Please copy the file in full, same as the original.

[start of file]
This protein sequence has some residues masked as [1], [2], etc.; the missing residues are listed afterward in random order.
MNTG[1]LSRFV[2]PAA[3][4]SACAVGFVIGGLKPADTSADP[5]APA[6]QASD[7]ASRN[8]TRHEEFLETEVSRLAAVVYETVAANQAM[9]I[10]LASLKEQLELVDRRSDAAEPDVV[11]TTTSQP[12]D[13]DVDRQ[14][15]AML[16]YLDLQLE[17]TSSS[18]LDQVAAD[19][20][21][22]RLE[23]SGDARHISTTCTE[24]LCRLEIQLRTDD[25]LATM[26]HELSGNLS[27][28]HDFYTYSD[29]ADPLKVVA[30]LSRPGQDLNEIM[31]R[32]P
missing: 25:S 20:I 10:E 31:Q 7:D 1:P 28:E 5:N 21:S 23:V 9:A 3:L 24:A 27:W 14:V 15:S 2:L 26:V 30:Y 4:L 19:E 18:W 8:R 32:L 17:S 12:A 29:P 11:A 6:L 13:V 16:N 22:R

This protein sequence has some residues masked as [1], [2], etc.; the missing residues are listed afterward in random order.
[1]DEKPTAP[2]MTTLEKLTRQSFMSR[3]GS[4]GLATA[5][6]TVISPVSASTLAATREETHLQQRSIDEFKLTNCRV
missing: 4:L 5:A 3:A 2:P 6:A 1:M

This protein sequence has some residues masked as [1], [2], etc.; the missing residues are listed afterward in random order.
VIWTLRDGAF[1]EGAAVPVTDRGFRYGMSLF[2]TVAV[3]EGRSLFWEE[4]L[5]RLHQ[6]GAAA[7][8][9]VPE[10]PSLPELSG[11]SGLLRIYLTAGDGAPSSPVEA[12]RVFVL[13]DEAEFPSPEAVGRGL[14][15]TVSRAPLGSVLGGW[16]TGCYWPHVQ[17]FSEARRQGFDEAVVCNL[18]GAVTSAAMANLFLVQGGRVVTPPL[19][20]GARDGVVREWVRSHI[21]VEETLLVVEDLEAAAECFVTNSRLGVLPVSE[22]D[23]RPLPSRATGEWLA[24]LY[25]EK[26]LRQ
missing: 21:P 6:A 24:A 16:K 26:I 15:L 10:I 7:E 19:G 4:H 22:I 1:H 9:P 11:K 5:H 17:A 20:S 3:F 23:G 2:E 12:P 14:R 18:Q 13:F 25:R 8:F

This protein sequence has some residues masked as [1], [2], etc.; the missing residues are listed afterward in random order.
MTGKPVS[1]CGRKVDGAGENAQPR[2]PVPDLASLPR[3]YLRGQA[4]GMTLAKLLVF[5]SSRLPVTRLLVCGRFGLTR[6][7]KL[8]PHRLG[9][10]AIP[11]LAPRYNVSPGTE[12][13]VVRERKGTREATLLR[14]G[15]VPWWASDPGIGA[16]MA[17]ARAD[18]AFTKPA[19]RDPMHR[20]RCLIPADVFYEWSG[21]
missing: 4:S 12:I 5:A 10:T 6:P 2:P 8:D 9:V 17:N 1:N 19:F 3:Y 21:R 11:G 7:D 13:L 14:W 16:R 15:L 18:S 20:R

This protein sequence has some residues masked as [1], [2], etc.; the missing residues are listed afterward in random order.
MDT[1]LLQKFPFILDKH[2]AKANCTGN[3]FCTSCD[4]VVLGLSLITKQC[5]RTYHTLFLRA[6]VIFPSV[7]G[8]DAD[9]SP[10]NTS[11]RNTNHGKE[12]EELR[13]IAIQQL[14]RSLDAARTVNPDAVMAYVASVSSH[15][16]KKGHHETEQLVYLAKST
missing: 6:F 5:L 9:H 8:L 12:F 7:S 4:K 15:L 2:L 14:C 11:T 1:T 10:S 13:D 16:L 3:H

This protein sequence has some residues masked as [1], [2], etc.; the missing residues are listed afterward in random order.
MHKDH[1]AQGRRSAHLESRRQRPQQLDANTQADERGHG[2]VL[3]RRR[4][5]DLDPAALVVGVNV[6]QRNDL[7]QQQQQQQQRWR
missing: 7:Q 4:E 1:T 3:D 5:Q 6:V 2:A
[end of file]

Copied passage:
This protein sequence has some residues masked as [1], [2], etc.; the missing residues are listed afterward in random order.
MNTG[1]LSRFV[2]PAA[3][4]SACAVGFVIGGLKPADTSADP[5]APA[6]QASD[7]ASRN[8]TRHEEFLETEVSRLAAVVYETVAANQAM[9]I[10]LASLKEQLELVDRRSDAAEPDVV[11]TTTSQP[12]D[13]DVDRQ[14][15]AML[16]YLDLQLE[17]TSSS[18]LDQVAAD[19][20][21][22]RLE[23]SGDARHISTTCTE[24]LCRLEIQLRTDD[25]LATM[26]HELSGNLS[27][28]HDFYTYSD[29]ADPLKVVA[30]LSRPGQDLNEIM[31]R[32]P
missing: 25:S 20:I 10:E 31:Q 7:D 1:P 28:E 5:N 21:S 23:V 9:A 3:L 24:A 27:W 14:V 15:S 2:L 26:V 30:Y 4:L 19:E 18:W 8:R 32:L 17:S 12:A 29:P 11:A 6:L 13:V 16:N 22:R

This protein sequence has some residues masked as [1], [2], etc.; the missing residues are listed afterward in random order.
[1]DEKPTAP[2]MTTLEKLTRQSFMSR[3]GS[4]GLATA[5][6]TVISPVSASTLAATREETHLQQRSIDEFKLTNCRV
missing: 4:L 5:A 3:A 2:P 6:A 1:M

This protein sequence has some residues masked as [1], [2], etc.; the missing residues are listed afterward in random order.
VIWTLRDGAF[1]EGAAVPVTDRGFRYGMSLF[2]TVAV[3]EGRSLFWEE[4]L[5]RLHQ[6]GAAA[7][8][9]VPE[10]PSLPELSG[11]SGLLRIYLTAGDGAPSSPVEA[12]RVFVL[13]DEAEFPSPEAVGRGL[14][15]TVSRAPLGSVLGGW[16]TGCYWPHVQ[17]FSEARRQGFDEAVVCNL[18]GAVTSAAMANLFLVQGGRVVTPPL[19][20]GARDGVVREWVRSHI[21]VEETLLVVEDLEAAAECFVTNSRLGVLPVSE[22]D[23]RPLPSRATGEWLA[24]LY[25]EK[26]LRQ
missing: 21:P 6:A 24:A 16:K 26:I 15:L 10:I 7:E 19:G 4:H 22:I 1:H 9:P 11:K 5:H 17:A 20:S 3:F 23:G 2:E 12:P 14:R 18:Q 13:F 25:R 8:F

This protein sequence has some residues masked as [1], [2], etc.; the missing residues are listed afterward in random order.
MTGKPVS[1]CGRKVDGAGENAQPR[2]PVPDLASLPR[3]YLRGQA[4]GMTLAKLLVF[5]SSRLPVTRLLVCGRFGLTR[6][7]KL[8]PHRLG[9][10]AIP[11]LAPRYNVSPGTE[12][13]VVRERKGTREATLLR[14]G[15]VPWWASDPGIGA[16]MA[17]ARAD[18]AFTKPA[19]RDPMHR[20]RCLIPADVFYEWSG[21]
missing: 4:S 12:I 5:A 10:T 6:P 2:P 8:D 9:V 17:N 1:N 19:F 3:Y 21:R 11:G 7:D 13:L 14:W 16:R 15:L 18:S 20:R

This protein sequence has some residues masked as [1], [2], etc.; the missing residues are listed afterward in random order.
MDT[1]LLQKFPFILDKH[2]AKANCTGN[3]FCTSCD[4]VVLGLSLITKQC[5]RTYHTLFLRA[6]VIFPSV[7]G[8]DAD[9]SP[10]NTS[11]RNTNHGKE[12]EELR[13]IAIQQL[14]RSLDAARTVNPDAVMAYVASVSSH[15][16]KKGHHETEQLVYLAKST
missing: 6:F 5:L 9:H 8:L 12:F 7:S 4:K 15:L 2:L 14:C 11:T 1:T 10:S 13:D 16:L 3:H

This protein sequence has some residues masked as [1], [2], etc.; the missing residues are listed afterward in random order.
MHKDH[1]AQGRRSAHLESRRQRPQQLDANTQADERGHG[2]VL[3]RRR[4][5]DLDPAALVVGVNV[6]QRNDL[7]QQQQQQQQRWR
missing: 7:Q 4:E 1:T 3:D 5:Q 6:V 2:A